It’s hard to believe that the holiday season is already upon us. While some might consider “the holidays” to refer mostly to December, I consider everything from October 1st through New Year to be the holiday season. It’s a fun and festive time of year for pretty much everyone: you get to dress up and party for Halloween, then eat and visit friends or family for Thanksgiving, then bust open gifts for Hanukkah and Christmas, then drink way too much and ring in the new year with spirit on New Year’s Eve (It helps that my birthday is also in there, too)! The holidays are undoubtedly my favorite part of the year, and I don’t think I’m alone in that: they’ve gotten a lot of representation in media, too. Freeform’s 31 Days of Halloween is a must-watch event, and the Hallmark Channel has essentially built its reputation on Christmas movies.
I could go on and on about holiday-themed movies, books, and TV shows, but there seems to be a curious lack of holiday-themed games. It seems like quite an omission: the holidays obviously inspire good will and cheer in a lot of people, yet very little interactive media has taken advantage of those feelings. While games like Overwatch and Apex Legends feature holiday-themed events, the only full game I can think of off the top of my head is Costume Quest, a Halloween-themed RPG from Double Fine that’s mostly aimed at kids. To help fill the holiday-shaped void in gaming, I came up with three festive ideas for future games.
There’s something about Christmas that makes us all feel like kids again. Wouldn’t it be amazing if a game could capture the magic you felt as a kid when you used a website to track Santa, or visited him in the mall and asked for what you wanted? Santa’s Apprentice would capture that same joy. You’re an elf intern at the North Pole helping Santa fulfill his gift quota and making sure the right gift goes to the correct person. You have to assess what each kid wants for Christmas and assemble it out of the toys you have in front of you (If you’ve ever played the flash game Sushi-Go-Round, think of that). After you make the gifts, you have to put the right gift in the right house as Santa flies across the world. Occasionally, you might run into a child who has stayed awake all night to meet Santa, which introduces cozy and nostalgic gift-giving vibes, a la Stardew Valley.
Okay, so it sounds a lot like an arcade game, but the idea is there. It seems odd that there aren’t more indie games out there that build on the fun and magic of being a kid during the holidays, considering it’s an experience that many of us wish we could relive. Maybe it would only be available during December, to highlight the fact that Christmas is a special occasion that only comes once a year. It would be a lot of fun for parents to play with their kids, too – isn’t family bonding what the holidays are all about?
Cooking Mama: Thanksgiving Edition
Am I the only one who remembers Cooking Mama? It was a franchise of cooking games that started on the Nintendo DS. There were a wide variety of recipes that you could make, and you’d have to use the DS stylus to make different motions on the touch screen to put them together. For example, you might chop vegetables, then slice meat, then add seasoning, then stir a pot. The more skillfully you completed the motions, the better the resulting dish would be and the happier the titular Mama would become. It’s something I played as a kid, but I mostly forgot about it… until now.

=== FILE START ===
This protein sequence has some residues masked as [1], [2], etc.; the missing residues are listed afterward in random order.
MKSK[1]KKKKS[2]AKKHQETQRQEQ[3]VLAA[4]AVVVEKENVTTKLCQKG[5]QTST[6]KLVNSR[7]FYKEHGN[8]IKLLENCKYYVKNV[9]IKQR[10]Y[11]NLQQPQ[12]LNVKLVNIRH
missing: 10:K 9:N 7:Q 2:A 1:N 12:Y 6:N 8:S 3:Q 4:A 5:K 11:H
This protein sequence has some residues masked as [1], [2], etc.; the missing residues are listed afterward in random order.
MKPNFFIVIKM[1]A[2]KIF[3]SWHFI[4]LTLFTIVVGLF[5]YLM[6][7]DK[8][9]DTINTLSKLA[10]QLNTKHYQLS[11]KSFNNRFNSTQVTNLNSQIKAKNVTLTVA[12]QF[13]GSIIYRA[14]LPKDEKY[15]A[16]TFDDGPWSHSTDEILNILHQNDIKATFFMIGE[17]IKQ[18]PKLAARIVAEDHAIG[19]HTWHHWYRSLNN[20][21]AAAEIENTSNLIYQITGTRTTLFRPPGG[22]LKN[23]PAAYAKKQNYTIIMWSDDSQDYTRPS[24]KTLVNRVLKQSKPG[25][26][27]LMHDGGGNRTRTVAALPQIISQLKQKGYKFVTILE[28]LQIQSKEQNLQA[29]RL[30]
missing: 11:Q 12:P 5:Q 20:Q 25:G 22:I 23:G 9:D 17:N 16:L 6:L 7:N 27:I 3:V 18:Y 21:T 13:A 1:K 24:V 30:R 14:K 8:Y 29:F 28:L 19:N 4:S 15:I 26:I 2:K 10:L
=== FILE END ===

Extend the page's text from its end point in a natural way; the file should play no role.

Cooking Mama: Thanksgiving Edition feels like a no-brainer. There are a ton of different foods that people prepare for Thanksgiving: turkey, stuffing, green bean casserole, cranberry sauce, mac and cheese, and so on. Cooking all of these on the Switch’s touch screen would be just as fun as the original, but with the added festivity of the season. (Can you imagine trying to virtually deep-fry a turkey?) You could even add a career mode to it, where Mama is working for a restaurant like Honeybaked Ham that handles holiday orders. Maybe if you do well enough, you get to watch a gigantic balloon shaped like Mama float through the Macy’s parade.
Is anyone else hungry now?
Horror is traditionally the domain of Halloween. There are plenty of horror games you could play to celebrate the season, like Resident Evil or Dead Space. (Heck, I consider the original Half-Life to be a horror game.) If you’re not a big fan of horror or thrillers, though, there’s not much else out there that sticks to the spooky themes of the season. Enter: Not-So-Scary Halloween, named after Disney World’s yearly celebration. It would be a visual novel where you could meet and interact with characters who are typically considered monsters, like werewolves, vampires, and zombies. The twist is that you’re not trying to kill them; instead, you’re trying to befriend them.
Not-So-Scary Halloween could be a way to show that even when we bring monsters into play, we’re all more alike than we are different. It sounds saccharine and trite, but bear with me for a minute. It would include the cozy vibes of Animal Crossing, where you explore a town during the height of the season and befriend the townspeople. Everyone thinks that the monsters are just humans in really great Halloween costumes, but nope, they’re actually monsters. They’re just trying to live their lives like everyone else…albeit while getting the blood or raw meat that they need. Not-So-Scary Halloween would bring all the fun and festivity of the season while letting players experience a story that’s not scary in the least.
There are plenty of ways to make the holidays into good games. While these ideas are pretty one-sided, the potential is there for some very festive experiences. The holidays are something that bring many of us comfort, hope, and joy, so why not meld those feelings into our favorite hobby? Perhaps one day we’ll see a big release that features a holiday setting, but for now, we can only dream (and eat plenty of candy).